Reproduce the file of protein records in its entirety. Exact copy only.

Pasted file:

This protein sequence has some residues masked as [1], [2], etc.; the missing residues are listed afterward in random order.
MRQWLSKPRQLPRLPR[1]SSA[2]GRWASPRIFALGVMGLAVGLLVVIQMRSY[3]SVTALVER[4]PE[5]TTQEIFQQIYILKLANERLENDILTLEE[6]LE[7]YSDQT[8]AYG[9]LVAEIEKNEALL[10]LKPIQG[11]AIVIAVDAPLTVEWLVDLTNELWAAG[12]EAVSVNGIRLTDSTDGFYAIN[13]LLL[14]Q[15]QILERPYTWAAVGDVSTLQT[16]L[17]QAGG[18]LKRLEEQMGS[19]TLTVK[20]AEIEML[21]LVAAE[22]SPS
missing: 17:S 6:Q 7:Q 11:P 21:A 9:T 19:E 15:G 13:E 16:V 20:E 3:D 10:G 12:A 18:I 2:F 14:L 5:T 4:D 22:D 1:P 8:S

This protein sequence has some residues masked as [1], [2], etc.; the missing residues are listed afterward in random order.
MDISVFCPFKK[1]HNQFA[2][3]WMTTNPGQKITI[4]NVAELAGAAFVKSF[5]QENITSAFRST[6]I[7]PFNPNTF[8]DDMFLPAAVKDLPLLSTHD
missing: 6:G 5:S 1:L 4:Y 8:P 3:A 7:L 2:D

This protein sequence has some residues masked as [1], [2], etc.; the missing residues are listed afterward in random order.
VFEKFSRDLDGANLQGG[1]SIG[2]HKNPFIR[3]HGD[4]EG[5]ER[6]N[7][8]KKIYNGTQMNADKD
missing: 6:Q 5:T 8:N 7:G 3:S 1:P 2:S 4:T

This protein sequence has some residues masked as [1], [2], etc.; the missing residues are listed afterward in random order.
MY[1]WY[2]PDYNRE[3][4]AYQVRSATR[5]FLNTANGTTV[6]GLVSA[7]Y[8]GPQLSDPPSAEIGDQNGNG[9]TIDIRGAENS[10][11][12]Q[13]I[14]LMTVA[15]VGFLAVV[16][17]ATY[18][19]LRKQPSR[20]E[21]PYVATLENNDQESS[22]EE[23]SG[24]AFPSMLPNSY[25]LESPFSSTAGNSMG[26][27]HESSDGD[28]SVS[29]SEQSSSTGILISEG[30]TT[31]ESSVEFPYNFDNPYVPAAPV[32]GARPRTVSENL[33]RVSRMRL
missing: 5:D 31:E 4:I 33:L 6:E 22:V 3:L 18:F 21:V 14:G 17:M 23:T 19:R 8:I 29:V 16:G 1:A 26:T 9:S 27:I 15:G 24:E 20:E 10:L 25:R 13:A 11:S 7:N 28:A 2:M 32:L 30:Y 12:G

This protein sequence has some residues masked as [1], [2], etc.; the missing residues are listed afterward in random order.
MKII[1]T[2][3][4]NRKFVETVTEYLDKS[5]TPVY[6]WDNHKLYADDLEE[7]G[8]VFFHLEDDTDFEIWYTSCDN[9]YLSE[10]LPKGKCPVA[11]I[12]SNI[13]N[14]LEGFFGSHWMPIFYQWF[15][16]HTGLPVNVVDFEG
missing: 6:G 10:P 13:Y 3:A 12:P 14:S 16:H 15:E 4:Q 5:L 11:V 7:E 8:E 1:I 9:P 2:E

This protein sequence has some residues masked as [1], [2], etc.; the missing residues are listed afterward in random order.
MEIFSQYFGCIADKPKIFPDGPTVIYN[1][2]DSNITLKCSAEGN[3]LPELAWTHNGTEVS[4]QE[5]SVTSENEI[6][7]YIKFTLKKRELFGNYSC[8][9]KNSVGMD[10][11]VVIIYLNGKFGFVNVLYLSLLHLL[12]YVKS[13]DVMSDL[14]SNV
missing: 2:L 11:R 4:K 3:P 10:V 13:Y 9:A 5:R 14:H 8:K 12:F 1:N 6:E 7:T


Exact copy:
This protein sequence has some residues masked as [1], [2], etc.; the missing residues are listed afterward in random order.
MRQWLSKPRQLPRLPR[1]SSA[2]GRWASPRIFALGVMGLAVGLLVVIQMRSY[3]SVTALVER[4]PE[5]TTQEIFQQIYILKLANERLENDILTLEE[6]LE[7]YSDQT[8]AYG[9]LVAEIEKNEALL[10]LKPIQG[11]AIVIAVDAPLTVEWLVDLTNELWAAG[12]EAVSVNGIRLTDSTDGFYAIN[13]LLL[14]Q[15]QILERPYTWAAVGDVSTLQT[16]L[17]QAGG[18]LKRLEEQMGS[19]TLTVK[20]AEIEML[21]LVAAE[22]SPS
missing: 17:S 6:Q 7:Q 11:P 21:A 9:T 19:E 15:G 13:E 16:V 20:E 3:D 10:G 12:A 18:I 2:F 14:L 5:T 4:D 22:D 1:P 8:S

This protein sequence has some residues masked as [1], [2], etc.; the missing residues are listed afterward in random order.
MDISVFCPFKK[1]HNQFA[2][3]WMTTNPGQKITI[4]NVAELAGAAFVKSF[5]QENITSAFRST[6]I[7]PFNPNTF[8]DDMFLPAAVKDLPLLSTHD
missing: 6:G 5:S 1:L 4:Y 8:P 3:A 7:L 2:D

This protein sequence has some residues masked as [1], [2], etc.; the missing residues are listed afterward in random order.
VFEKFSRDLDGANLQGG[1]SIG[2]HKNPFIR[3]HGD[4]EG[5]ER[6]N[7][8]KKIYNGTQMNADKD
missing: 6:Q 5:T 8:N 7:G 3:S 1:P 2:S 4:T

This protein sequence has some residues masked as [1], [2], etc.; the missing residues are listed afterward in random order.
MY[1]WY[2]PDYNRE[3][4]AYQVRSATR[5]FLNTANGTTV[6]GLVSA[7]Y[8]GPQLSDPPSAEIGDQNGNG[9]TIDIRGAENS[10][11][12]Q[13]I[14]LMTVA[15]VGFLAVV[16][17]ATY[18][19]LRKQPSR[20]E[21]PYVATLENNDQESS[22]EE[23]SG[24]AFPSMLPNSY[25]LESPFSSTAGNSMG[26][27]HESSDGD[28]SVS[29]SEQSSSTGILISEG[30]TT[31]ESSVEFPYNFDNPYVPAAPV[32]GARPRTVSENL[33]RVSRMRL
missing: 5:D 31:E 4:I 33:L 6:E 22:V 3:L 18:F 21:V 14:G 17:M 23:T 19:R 8:I 29:V 16:G 1:A 26:T 9:S 27:I 15:G 24:E 20:E 10:L 25:R 13:A 11:S 7:N 28:A 2:M 32:L 30:Y 12:G

This protein sequence has some residues masked as [1], [2], etc.; the missing residues are listed afterward in random order.
MKII[1]T[2][3][4]NRKFVETVTEYLDKS[5]TPVY[6]WDNHKLYADDLEE[7]G[8]VFFHLEDDTDFEIWYTSCDN[9]YLSE[10]LPKGKCPVA[11]I[12]SNI[13]N[14]LEGFFGSHWMPIFYQWF[15][16]HTGLPVNVVDFEG
missing: 6:G 10:P 13:Y 3:A 12:P 14:S 16:H 15:E 4:Q 5:L 11:V 7:E 8:E 1:I 9:P 2:E

This protein sequence has some residues masked as [1], [2], etc.; the missing residues are listed afterward in random order.
MEIFSQYFGCIADKPKIFPDGPTVIYN[1][2]DSNITLKCSAEGN[3]LPELAWTHNGTEVS[4]QE[5]SVTSENEI[6][7]YIKFTLKKRELFGNYSC[8][9]KNSVGMD[10][11]VVIIYLNGKFGFVNVLYLSLLHLL[12]YVKS[13]DVMSDL[14]SNV
missing: 2:L 11:R 4:K 3:P 10:V 13:Y 9:A 5:R 14:H 8:K 12:F 1:N 6:E 7:T